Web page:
Alcoholics and Liver Transplantation
JAMA. 1991 Mar 13; 265(10): 1299-1301.
There is widespread unwillingness to consider patients with alcoholic cirrhosis for liver transplantation. Cohen and Benjamin examine the two arguments that underlie the exclusion of alcoholics from a potentially life-saving procedure. The first, a moral argument, holds that alcoholics are to blame for their condition, and that this blame excludes them from competition for scarce donor livers with other patients with end-stage liver disease who are not to blame for their illness. The second argument, taken from a medical perspective, holds that alcoholics do not do well after liver transplantation, and that scarce donor livers should not be allocated to a group with a poor survival rate. Cohen and Benjamin reject as unfair and unacceptable both arguments for withholding liver transplantation from alcoholics. They also reject the argument that public support for transplantation will suffer if it becomes known that donated organs are going to alcoholics. (KIE abstract)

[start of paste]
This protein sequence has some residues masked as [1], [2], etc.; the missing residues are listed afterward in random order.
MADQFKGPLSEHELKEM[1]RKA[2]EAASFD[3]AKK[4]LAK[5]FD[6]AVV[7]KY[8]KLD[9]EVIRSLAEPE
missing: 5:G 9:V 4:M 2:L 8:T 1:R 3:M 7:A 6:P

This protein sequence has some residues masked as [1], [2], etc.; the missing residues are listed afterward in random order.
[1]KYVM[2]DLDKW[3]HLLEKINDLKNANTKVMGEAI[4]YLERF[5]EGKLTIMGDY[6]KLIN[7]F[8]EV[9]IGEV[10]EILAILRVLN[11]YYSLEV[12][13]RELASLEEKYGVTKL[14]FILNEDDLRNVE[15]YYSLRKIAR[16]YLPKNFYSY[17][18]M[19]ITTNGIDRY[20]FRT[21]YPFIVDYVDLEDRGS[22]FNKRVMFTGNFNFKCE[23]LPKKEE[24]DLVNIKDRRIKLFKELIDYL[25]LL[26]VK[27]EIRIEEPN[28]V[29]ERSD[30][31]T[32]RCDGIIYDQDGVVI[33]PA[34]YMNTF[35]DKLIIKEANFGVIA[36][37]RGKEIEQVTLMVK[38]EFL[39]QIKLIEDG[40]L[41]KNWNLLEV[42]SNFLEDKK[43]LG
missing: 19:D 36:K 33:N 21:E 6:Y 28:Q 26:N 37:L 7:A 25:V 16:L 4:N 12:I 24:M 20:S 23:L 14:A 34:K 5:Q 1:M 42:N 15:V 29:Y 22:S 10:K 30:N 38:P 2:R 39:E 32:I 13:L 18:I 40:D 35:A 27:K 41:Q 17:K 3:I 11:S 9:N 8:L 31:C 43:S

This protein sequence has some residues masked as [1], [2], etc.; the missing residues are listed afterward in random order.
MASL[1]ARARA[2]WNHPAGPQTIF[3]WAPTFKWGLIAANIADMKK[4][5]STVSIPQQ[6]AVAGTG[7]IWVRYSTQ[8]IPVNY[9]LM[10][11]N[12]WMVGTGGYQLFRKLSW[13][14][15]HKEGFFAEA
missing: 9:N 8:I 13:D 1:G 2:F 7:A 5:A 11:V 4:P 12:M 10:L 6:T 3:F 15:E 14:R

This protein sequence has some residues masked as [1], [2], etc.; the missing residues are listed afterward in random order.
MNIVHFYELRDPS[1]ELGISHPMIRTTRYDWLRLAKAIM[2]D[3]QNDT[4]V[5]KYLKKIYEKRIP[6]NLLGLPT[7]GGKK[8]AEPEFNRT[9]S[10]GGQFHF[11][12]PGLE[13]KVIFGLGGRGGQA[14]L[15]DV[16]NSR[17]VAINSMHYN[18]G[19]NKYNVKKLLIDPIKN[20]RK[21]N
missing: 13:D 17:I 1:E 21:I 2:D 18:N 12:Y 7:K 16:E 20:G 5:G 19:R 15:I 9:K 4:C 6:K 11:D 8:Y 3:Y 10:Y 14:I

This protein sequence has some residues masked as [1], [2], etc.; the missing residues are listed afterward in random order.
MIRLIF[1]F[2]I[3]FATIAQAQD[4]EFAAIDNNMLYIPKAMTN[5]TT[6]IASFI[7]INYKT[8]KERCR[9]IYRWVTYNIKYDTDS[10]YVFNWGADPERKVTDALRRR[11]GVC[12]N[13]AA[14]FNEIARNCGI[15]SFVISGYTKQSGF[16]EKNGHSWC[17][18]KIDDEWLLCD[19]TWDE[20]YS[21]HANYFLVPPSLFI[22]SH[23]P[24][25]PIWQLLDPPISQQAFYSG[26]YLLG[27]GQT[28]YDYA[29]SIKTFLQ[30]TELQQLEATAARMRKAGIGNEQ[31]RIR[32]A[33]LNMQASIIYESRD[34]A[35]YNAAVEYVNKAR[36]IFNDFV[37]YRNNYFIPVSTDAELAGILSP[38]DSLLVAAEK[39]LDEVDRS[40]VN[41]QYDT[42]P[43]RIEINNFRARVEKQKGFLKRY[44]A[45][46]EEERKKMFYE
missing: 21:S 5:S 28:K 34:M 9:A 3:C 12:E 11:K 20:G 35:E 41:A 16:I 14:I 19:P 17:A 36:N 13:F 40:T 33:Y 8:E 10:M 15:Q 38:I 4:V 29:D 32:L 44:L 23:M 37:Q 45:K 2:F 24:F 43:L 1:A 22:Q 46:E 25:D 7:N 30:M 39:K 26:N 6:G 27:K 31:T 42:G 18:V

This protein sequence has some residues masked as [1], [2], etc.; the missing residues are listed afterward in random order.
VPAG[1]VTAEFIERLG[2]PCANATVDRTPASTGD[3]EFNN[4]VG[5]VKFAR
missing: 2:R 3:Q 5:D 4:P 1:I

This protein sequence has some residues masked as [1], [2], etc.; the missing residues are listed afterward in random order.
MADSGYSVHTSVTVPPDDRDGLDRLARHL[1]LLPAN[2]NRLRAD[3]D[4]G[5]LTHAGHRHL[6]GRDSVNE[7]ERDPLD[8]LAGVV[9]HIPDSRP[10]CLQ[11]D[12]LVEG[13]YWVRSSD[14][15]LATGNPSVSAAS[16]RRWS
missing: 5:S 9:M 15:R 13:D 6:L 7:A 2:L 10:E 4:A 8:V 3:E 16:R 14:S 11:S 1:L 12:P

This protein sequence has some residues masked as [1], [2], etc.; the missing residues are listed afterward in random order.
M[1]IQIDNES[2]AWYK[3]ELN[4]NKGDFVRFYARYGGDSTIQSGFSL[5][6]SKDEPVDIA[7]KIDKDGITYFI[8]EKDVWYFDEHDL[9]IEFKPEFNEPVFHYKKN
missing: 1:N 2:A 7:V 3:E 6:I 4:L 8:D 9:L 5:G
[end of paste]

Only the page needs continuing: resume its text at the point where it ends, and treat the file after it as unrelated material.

Alcohol Abuse; Disease; Discrimination; Illness; Justice; Life; Livers; Liver Transplantation; Moral Policy; Patients; Policy Analysis; Prognosis; Public Opinion; Public Policy; Resource Allocation; Scarcity; Selection for Treatment; Social Discrimination; Standards; Tissue Transplantation; Transplantation;
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Benjamin, Martin; Cohen, Carl; Grochowski, Eugene (Transplant and Health Policy Center. Ethics and Social Impact Committee, 1994-03-24)The success of the national network for organ procurement and allocation has been noteworthy. Issues of scarcity have been confronted, the system closed, and questions of justice squarely addressed. Serving both individual ...